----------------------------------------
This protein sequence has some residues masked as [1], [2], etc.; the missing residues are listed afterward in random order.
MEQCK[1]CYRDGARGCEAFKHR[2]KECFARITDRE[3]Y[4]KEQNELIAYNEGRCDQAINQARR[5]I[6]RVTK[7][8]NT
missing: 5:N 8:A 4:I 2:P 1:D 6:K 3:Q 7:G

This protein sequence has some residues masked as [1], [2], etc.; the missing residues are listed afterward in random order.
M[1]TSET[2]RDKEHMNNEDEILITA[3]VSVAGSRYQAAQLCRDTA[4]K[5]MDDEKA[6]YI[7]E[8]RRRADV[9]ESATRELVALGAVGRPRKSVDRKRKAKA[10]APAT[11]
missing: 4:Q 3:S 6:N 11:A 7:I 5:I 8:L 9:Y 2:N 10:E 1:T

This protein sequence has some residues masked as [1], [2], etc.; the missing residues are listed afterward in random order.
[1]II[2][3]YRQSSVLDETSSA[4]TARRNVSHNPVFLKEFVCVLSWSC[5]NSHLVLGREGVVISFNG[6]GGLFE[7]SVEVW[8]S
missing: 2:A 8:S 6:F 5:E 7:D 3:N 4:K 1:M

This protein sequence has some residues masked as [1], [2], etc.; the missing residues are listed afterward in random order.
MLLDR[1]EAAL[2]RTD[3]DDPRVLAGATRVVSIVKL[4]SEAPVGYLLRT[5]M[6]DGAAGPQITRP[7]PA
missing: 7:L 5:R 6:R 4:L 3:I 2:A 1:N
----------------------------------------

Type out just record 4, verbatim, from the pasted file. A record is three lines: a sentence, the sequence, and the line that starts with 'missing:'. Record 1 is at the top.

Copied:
This protein sequence has some residues masked as [1], [2], etc.; the missing residues are listed afterward in random order.
MLLDR[1]EAAL[2]RTD[3]DDPRVLAGATRVVSIVKL[4]SEAPVGYLLRT[5]M[6]DGAAGPQITRP[7]PA
missing: 7:L 5:R 6:R 4:L 3:I 2:A 1:N